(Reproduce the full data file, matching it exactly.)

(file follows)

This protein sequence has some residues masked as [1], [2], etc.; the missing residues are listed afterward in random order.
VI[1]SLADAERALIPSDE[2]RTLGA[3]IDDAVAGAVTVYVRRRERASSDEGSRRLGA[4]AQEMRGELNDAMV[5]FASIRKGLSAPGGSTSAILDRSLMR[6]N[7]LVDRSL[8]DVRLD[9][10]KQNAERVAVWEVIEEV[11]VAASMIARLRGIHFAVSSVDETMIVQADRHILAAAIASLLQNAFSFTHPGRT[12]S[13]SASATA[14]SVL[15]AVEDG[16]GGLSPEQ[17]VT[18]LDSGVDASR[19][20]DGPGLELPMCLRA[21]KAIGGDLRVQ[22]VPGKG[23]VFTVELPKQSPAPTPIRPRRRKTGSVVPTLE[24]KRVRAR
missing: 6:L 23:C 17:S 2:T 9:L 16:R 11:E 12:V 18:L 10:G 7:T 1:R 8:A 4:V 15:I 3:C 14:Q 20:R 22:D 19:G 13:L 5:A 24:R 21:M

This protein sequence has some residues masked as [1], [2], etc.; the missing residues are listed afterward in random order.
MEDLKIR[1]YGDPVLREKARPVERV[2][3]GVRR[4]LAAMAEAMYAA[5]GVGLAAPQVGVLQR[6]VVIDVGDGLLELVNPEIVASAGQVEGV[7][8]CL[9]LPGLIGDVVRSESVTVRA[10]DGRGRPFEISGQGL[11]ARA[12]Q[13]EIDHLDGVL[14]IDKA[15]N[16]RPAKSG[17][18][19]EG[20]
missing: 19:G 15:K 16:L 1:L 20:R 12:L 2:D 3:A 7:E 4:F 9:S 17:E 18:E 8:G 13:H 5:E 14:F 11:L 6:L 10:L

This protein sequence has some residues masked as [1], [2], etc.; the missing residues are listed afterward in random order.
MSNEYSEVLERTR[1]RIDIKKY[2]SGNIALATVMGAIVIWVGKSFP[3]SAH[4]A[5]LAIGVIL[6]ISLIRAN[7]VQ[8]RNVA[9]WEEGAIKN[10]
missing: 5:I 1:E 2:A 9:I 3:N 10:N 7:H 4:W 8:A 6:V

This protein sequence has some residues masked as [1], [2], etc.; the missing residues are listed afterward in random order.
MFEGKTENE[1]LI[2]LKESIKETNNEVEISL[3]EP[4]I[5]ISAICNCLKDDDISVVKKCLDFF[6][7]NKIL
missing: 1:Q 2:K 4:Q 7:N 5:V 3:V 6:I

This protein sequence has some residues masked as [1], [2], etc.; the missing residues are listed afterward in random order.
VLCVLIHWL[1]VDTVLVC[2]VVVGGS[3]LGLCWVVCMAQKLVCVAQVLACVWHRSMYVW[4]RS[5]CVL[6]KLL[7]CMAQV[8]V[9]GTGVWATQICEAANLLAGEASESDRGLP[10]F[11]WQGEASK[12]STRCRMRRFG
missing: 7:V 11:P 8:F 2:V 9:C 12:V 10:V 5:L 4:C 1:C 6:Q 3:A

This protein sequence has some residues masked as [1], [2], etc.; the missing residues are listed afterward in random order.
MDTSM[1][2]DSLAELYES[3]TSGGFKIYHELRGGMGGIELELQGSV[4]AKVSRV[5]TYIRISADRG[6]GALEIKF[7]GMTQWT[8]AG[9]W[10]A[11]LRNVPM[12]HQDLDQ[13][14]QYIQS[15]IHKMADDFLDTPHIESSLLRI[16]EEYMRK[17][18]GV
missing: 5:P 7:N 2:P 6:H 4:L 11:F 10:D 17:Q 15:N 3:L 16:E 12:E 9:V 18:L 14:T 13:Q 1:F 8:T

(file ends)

This protein sequence has some residues masked as [1], [2], etc.; the missing residues are listed afterward in random order.
VI[1]SLADAERALIPSDE[2]RTLGA[3]IDDAVAGAVTVYVRRRERASSDEGSRRLGA[4]AQEMRGELNDAMV[5]FASIRKGLSAPGGSTSAILDRSLMR[6]N[7]LVDRSL[8]DVRLD[9][10]KQNAERVAVWEVIEEV[11]VAASMIARLRGIHFAVSSVDETMIVQADRHILAAAIASLLQNAFSFTHPGRT[12]S[13]SASATA[14]SVL[15]AVEDG[16]GGLSPEQ[17]VT[18]LDSGVDASR[19][20]DGPGLELPMCLRA[21]KAIGGDLRVQ[22]VPGKG[23]VFTVELPKQSPAPTPIRPRRRKTGSVVPTLE[24]KRVRAR
missing: 6:L 23:C 17:S 2:T 9:L 16:R 11:E 12:V 18:L 10:G 7:T 1:R 8:A 4:V 15:I 3:C 14:Q 20:R 22:D 19:G 13:L 5:A 24:R 21:M

This protein sequence has some residues masked as [1], [2], etc.; the missing residues are listed afterward in random order.
MEDLKIR[1]YGDPVLREKARPVERV[2][3]GVRR[4]LAAMAEAMYAA[5]GVGLAAPQVGVLQR[6]VVIDVGDGLLELVNPEIVASAGQVEGV[7][8]CL[9]LPGLIGDVVRSESVTVRA[10]DGRGRPFEISGQGL[11]ARA[12]Q[13]EIDHLDGVL[14]IDKA[15]N[16]RPAKSG[17][18][19]EG[20]
missing: 19:G 15:K 16:L 1:L 20:R 12:L 2:D 3:A 7:E 4:F 9:S 17:E 18:E 8:G 13:H 5:E 14:F 11:L 6:L 10:L

This protein sequence has some residues masked as [1], [2], etc.; the missing residues are listed afterward in random order.
MSNEYSEVLERTR[1]RIDIKKY[2]SGNIALATVMGAIVIWVGKSFP[3]SAH[4]A[5]LAIGVIL[6]ISLIRAN[7]VQ[8]RNVA[9]WEEGAIKN[10]
missing: 5:I 1:E 2:A 9:I 3:N 10:N 7:H 4:W 8:A 6:V

This protein sequence has some residues masked as [1], [2], etc.; the missing residues are listed afterward in random order.
MFEGKTENE[1]LI[2]LKESIKETNNEVEISL[3]EP[4]I[5]ISAICNCLKDDDISVVKKCLDFF[6][7]NKIL
missing: 1:Q 2:K 4:Q 7:N 5:V 3:V 6:I

This protein sequence has some residues masked as [1], [2], etc.; the missing residues are listed afterward in random order.
VLCVLIHWL[1]VDTVLVC[2]VVVGGS[3]LGLCWVVCMAQKLVCVAQVLACVWHRSMYVW[4]RS[5]CVL[6]KLL[7]CMAQV[8]V[9]GTGVWATQICEAANLLAGEASESDRGLP[10]F[11]WQGEASK[12]STRCRMRRFG
missing: 7:V 11:P 8:F 2:V 9:C 12:V 10:V 5:L 4:C 1:C 6:Q 3:A

This protein sequence has some residues masked as [1], [2], etc.; the missing residues are listed afterward in random order.
MDTSM[1][2]DSLAELYES[3]TSGGFKIYHELRGGMGGIELELQGSV[4]AKVSRV[5]TYIRISADRG[6]GALEIKF[7]GMTQWT[8]AG[9]W[10]A[11]LRNVPM[12]HQDLDQ[13][14]QYIQS[15]IHKMADDFLDTPHIESSLLRI[16]EEYMRK[17][18]GV
missing: 5:P 7:N 2:P 6:H 4:L 11:F 10:D 17:Q 15:N 3:L 16:E 12:E 9:V 18:L 14:T 13:Q 1:F 8:T